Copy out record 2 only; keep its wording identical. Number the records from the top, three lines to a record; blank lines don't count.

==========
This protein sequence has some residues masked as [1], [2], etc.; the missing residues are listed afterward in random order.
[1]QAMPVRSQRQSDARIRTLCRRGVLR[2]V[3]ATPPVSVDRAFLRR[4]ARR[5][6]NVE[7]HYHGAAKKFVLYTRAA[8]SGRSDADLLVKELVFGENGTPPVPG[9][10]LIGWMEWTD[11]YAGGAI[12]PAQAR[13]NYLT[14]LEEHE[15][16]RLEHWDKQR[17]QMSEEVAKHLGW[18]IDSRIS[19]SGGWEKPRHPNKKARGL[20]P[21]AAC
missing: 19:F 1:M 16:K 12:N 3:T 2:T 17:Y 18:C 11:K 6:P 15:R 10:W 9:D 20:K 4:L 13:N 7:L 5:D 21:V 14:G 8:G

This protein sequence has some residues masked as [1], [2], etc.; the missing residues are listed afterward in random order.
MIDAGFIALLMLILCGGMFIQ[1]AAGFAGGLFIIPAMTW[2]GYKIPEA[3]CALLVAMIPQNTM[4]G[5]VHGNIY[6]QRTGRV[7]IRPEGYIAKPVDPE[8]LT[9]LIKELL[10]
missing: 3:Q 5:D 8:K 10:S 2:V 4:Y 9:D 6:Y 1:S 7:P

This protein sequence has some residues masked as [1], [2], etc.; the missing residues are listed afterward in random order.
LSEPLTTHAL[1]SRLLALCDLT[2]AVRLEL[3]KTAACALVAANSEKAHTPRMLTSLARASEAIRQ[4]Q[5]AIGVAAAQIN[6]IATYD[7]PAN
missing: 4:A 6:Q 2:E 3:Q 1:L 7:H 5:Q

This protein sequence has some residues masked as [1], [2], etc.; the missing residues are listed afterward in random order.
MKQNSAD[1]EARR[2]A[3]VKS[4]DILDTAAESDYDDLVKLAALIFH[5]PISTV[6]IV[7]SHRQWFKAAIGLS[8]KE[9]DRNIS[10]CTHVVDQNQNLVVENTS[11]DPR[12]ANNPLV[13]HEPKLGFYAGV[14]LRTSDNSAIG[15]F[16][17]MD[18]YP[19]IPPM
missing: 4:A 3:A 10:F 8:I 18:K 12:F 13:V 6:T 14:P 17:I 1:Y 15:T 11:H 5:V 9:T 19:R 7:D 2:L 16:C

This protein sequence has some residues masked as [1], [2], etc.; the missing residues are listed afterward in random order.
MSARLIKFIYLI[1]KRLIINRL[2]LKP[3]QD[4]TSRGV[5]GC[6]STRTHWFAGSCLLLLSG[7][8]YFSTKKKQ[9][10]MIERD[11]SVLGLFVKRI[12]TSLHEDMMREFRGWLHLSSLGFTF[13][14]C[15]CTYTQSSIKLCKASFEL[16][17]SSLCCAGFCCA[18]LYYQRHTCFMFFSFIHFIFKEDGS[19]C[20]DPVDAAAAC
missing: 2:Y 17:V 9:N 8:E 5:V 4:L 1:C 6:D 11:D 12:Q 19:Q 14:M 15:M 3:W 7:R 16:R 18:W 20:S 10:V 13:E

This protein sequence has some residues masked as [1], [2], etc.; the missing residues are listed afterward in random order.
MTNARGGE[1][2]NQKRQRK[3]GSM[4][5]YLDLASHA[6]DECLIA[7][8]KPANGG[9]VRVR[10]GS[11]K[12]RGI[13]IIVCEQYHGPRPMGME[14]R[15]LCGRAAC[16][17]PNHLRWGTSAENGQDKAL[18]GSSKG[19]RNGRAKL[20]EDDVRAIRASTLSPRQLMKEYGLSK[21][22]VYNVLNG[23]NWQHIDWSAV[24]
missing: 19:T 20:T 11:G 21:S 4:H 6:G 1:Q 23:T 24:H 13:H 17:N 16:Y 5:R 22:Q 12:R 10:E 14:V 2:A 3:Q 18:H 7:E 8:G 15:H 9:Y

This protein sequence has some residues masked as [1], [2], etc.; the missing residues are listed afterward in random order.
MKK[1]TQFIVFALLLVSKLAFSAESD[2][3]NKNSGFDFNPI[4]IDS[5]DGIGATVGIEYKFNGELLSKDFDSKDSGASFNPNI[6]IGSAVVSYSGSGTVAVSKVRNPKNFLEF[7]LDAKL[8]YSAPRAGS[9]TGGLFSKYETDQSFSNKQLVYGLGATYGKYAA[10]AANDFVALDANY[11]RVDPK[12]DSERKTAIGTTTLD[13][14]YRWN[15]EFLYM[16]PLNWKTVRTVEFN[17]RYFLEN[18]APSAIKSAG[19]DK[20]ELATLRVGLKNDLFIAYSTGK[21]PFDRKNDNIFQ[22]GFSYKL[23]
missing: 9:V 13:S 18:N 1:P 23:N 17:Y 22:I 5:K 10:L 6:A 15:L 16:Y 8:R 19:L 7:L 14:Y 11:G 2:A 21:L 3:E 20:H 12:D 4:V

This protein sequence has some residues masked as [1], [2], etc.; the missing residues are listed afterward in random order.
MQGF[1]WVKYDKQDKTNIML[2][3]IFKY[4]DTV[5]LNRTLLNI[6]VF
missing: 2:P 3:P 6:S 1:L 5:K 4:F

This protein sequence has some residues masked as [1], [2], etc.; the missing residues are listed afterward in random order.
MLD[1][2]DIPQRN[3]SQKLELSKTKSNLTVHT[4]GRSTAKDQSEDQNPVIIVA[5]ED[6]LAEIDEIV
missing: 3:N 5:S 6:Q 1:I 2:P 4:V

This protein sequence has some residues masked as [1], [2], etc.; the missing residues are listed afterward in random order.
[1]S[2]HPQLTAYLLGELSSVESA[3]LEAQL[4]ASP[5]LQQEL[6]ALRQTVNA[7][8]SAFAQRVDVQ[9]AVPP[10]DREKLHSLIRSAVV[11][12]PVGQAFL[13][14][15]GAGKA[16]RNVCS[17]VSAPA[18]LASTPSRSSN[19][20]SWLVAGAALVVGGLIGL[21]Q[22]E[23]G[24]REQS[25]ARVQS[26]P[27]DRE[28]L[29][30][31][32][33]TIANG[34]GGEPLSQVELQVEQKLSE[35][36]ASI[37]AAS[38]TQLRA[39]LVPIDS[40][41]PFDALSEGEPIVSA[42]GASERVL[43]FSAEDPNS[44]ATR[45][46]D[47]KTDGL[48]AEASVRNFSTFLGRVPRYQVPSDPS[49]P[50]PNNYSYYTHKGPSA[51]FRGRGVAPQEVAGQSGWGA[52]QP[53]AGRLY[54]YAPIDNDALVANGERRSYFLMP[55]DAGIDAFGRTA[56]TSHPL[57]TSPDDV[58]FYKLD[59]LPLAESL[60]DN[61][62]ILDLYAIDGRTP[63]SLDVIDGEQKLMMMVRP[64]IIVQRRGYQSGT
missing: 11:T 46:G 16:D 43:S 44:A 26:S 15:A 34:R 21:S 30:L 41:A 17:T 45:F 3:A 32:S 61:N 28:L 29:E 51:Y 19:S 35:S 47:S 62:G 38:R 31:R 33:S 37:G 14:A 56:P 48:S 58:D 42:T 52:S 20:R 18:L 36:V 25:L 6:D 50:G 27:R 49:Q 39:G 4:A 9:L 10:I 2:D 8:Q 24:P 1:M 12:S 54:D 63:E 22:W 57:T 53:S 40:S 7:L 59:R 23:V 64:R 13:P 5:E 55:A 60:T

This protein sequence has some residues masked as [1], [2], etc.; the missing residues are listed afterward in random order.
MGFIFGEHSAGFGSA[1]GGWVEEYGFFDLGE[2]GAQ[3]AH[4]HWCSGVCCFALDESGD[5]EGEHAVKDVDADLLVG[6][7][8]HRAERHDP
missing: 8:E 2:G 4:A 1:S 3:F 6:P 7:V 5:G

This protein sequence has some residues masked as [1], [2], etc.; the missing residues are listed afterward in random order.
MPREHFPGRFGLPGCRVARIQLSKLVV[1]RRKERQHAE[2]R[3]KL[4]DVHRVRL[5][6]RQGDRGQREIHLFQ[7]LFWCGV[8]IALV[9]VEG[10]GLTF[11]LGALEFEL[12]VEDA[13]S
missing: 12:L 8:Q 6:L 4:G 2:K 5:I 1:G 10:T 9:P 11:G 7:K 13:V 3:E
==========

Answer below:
This protein sequence has some residues masked as [1], [2], etc.; the missing residues are listed afterward in random order.
MIDAGFIALLMLILCGGMFIQ[1]AAGFAGGLFIIPAMTW[2]GYKIPEA[3]CALLVAMIPQNTM[4]G[5]VHGNIY[6]QRTGRV[7]IRPEGYIAKPVDPE[8]LT[9]LIKELL[10]
missing: 3:Q 5:D 8:K 10:S 2:V 4:Y 9:D 6:Y 1:S 7:P